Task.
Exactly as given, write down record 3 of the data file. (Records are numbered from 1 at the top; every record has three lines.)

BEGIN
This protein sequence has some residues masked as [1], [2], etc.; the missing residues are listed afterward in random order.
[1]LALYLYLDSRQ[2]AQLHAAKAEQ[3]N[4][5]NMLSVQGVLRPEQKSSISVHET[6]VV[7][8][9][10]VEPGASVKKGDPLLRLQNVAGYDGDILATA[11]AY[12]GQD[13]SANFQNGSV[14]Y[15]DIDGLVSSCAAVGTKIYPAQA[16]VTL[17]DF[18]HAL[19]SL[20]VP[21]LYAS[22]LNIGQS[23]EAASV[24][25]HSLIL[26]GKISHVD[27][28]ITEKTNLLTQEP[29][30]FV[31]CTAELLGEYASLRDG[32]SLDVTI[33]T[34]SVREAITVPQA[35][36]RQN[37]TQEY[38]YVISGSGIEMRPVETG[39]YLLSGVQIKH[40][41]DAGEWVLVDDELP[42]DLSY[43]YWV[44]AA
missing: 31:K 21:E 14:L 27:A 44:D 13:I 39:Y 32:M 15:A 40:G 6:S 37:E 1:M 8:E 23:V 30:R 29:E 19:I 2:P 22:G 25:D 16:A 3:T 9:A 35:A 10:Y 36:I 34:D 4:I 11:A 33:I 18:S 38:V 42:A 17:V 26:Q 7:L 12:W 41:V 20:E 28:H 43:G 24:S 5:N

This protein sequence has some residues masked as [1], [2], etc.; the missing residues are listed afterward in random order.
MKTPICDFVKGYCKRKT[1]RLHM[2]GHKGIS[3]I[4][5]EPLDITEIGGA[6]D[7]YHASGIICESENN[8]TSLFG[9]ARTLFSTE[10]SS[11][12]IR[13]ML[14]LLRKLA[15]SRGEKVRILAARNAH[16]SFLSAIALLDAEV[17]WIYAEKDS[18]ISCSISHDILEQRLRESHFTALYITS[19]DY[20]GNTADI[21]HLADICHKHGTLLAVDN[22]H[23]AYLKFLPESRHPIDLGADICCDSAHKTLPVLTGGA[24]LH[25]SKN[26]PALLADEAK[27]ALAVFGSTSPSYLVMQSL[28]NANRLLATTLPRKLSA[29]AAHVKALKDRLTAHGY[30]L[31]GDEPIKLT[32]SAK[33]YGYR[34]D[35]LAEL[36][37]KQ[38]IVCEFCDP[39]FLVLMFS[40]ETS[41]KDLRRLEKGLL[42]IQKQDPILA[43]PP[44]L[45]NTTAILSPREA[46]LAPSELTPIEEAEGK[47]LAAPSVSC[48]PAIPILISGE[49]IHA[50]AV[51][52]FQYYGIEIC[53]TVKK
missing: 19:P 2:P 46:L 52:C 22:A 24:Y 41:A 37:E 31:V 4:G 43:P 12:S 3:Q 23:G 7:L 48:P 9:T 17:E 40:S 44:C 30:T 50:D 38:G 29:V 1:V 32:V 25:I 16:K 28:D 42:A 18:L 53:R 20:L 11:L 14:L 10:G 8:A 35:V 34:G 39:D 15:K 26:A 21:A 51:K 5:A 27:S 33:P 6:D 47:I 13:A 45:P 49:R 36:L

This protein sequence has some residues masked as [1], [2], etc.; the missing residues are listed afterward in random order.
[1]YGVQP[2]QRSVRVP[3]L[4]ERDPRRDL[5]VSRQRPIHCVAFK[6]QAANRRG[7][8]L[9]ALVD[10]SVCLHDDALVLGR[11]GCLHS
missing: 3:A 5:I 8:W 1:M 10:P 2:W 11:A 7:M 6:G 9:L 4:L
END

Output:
This protein sequence has some residues masked as [1], [2], etc.; the missing residues are listed afterward in random order.
[1]YGVQP[2]QRSVRVP[3]L[4]ERDPRRDL[5]VSRQRPIHCVAFK[6]QAANRRG[7][8]L[9]ALVD[10]SVCLHDDALVLGR[11]GCLHS
missing: 3:A 5:I 8:W 1:M 10:P 2:W 11:A 7:M 6:G 9:L 4:L